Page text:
“Men and boys are better at math and science; men just seem to understand the complicated equations and theories that are required to pursue a career in STEM.” Or so we have been taught. The truth is, in fact, much different. Up until around the age of 9 or 10 girls’ and boys’ science and math scores are about the same. Girls show proficiency in both subjects as well as boys but around age 11 girls’ tests scores and girls’ interest seems to decline. 

Studies show that around age 11 girls are encouraged to pursue more traditional subjects such as English. And that is why the International Day of Women and Girls in Science was created. This important day was created by the United Nations: In order to achieve full and equal access to and participation in science for women and girls, and further achieve gender equality and the empowerment of women and girls.”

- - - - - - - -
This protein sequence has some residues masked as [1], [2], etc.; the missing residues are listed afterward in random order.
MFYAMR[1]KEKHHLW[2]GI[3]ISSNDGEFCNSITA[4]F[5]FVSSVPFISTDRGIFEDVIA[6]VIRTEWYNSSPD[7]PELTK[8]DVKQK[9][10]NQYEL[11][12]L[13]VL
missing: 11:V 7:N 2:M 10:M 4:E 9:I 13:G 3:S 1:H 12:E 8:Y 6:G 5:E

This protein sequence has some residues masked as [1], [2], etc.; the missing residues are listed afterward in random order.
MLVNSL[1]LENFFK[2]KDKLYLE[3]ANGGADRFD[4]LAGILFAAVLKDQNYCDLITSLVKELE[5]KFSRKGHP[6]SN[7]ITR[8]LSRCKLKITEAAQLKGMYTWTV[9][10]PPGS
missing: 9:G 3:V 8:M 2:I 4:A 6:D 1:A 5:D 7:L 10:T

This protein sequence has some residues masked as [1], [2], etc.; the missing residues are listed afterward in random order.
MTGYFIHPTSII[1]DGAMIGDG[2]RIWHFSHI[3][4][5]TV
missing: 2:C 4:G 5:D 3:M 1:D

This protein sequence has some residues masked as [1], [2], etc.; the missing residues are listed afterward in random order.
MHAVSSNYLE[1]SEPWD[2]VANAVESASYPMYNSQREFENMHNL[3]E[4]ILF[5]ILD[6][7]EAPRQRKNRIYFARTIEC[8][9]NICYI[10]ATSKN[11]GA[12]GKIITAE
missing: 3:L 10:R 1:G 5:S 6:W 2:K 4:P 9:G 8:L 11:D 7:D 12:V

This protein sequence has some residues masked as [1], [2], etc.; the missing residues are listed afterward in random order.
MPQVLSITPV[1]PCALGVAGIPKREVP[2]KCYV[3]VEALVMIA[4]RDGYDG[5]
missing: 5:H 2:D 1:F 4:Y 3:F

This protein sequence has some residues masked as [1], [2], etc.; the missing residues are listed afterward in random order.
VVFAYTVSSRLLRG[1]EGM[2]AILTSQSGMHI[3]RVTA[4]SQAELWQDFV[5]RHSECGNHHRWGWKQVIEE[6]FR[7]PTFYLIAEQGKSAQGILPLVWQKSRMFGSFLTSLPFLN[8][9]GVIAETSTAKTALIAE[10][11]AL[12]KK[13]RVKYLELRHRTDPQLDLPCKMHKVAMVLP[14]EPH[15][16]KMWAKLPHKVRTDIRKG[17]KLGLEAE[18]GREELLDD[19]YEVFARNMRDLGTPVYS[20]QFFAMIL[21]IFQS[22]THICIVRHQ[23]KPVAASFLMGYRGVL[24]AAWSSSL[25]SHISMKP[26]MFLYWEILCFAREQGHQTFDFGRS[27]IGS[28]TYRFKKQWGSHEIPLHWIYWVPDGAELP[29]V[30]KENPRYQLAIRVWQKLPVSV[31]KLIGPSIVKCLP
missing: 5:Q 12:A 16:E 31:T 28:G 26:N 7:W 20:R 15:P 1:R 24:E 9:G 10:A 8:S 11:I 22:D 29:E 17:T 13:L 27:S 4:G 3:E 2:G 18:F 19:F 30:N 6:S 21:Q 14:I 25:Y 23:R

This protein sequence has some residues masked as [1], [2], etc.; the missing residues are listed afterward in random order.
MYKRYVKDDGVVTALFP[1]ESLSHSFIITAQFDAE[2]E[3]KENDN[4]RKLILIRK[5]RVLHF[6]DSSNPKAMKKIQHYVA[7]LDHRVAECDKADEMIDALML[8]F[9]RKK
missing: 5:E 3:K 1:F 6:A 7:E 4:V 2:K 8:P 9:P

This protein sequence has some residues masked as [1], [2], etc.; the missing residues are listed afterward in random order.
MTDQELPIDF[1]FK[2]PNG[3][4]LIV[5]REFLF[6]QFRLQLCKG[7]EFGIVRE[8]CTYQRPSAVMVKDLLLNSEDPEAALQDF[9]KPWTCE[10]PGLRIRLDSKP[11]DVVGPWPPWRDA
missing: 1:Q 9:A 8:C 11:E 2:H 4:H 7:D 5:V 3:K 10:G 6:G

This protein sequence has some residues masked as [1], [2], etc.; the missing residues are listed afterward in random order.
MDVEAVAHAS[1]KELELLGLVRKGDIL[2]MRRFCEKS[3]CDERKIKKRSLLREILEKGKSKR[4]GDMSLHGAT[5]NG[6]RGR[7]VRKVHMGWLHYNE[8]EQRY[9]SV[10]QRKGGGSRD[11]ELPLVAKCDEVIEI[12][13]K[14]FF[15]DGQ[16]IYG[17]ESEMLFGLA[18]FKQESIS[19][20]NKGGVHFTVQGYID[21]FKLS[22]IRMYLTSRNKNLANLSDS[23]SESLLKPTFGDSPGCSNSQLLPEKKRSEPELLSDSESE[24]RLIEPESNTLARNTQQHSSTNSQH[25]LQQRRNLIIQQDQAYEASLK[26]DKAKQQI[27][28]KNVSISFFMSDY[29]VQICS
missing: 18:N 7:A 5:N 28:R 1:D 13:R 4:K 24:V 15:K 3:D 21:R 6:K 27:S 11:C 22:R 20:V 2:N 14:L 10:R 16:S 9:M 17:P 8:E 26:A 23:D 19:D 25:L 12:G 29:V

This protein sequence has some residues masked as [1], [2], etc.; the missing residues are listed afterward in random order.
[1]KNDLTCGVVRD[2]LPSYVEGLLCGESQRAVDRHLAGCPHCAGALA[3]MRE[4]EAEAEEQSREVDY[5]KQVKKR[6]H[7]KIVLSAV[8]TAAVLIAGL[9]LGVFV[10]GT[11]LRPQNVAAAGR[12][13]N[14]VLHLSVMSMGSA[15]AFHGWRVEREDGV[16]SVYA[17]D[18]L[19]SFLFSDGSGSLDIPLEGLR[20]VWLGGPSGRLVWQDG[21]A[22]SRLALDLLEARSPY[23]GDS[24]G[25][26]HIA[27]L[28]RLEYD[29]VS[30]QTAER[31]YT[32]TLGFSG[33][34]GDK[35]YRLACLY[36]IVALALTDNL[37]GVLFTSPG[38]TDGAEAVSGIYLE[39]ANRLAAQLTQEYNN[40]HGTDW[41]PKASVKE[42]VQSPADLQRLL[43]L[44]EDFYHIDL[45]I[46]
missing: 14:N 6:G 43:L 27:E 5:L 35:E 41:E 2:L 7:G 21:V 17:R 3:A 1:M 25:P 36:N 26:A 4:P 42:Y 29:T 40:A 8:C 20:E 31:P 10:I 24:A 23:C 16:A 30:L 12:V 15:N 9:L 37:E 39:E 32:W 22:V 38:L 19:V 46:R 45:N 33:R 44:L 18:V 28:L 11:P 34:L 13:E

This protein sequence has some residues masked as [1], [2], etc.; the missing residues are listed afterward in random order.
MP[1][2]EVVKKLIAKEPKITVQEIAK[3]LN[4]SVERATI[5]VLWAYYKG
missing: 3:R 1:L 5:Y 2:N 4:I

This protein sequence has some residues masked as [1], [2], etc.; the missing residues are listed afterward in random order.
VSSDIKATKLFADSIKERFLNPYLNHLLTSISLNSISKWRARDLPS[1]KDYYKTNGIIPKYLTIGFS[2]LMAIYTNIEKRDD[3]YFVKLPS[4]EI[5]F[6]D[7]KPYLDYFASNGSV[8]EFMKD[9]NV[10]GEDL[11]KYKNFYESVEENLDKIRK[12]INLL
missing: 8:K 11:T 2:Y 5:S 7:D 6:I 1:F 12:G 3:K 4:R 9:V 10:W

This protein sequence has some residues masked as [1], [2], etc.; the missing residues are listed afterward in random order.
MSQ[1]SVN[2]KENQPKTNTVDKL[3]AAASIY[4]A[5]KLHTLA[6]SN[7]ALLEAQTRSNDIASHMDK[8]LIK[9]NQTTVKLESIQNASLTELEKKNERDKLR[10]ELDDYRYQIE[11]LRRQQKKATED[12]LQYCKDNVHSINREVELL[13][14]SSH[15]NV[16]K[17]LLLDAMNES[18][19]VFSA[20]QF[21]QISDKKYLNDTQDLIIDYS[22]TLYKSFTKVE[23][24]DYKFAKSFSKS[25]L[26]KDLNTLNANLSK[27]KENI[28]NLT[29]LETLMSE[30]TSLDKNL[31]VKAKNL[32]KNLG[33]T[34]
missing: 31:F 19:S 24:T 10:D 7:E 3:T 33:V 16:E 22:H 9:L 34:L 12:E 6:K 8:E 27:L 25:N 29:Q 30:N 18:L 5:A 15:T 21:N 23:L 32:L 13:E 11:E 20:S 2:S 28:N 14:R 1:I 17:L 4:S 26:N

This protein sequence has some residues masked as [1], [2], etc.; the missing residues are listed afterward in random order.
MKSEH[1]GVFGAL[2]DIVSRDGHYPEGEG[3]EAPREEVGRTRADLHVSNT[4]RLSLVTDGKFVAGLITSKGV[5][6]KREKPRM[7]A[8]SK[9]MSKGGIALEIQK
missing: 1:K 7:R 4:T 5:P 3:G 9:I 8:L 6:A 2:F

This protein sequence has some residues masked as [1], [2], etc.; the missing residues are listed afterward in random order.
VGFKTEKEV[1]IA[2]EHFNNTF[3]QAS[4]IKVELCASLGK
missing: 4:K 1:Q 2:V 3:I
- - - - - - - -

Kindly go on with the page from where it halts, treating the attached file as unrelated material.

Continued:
It is a day to not only showcase women in the fields of science and math but to also encourage girls to pursue a future in science and be successful. Currently, less than 30% of researchers are women, and only around 30% of all female students select STEM-related fields in higher education.   

For so long, certain biases and gender stereotypes have pushed girls away from careers in science. Even in the world of make-believe, movies and television, women are rarely portrayed as having the ability to understand science. Only about 1% of women on screen are portrayed as having a career in the fields of science or math. 

February 11 is designed not only to highlight the current achievements of women but to spark the imagination of girls around the world. We cannot achieve unless we see, and the International Day of Women and Girls in Science makes it possible for girls to see what they indeed can achieve.

 

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Tanisha Wallace Porath

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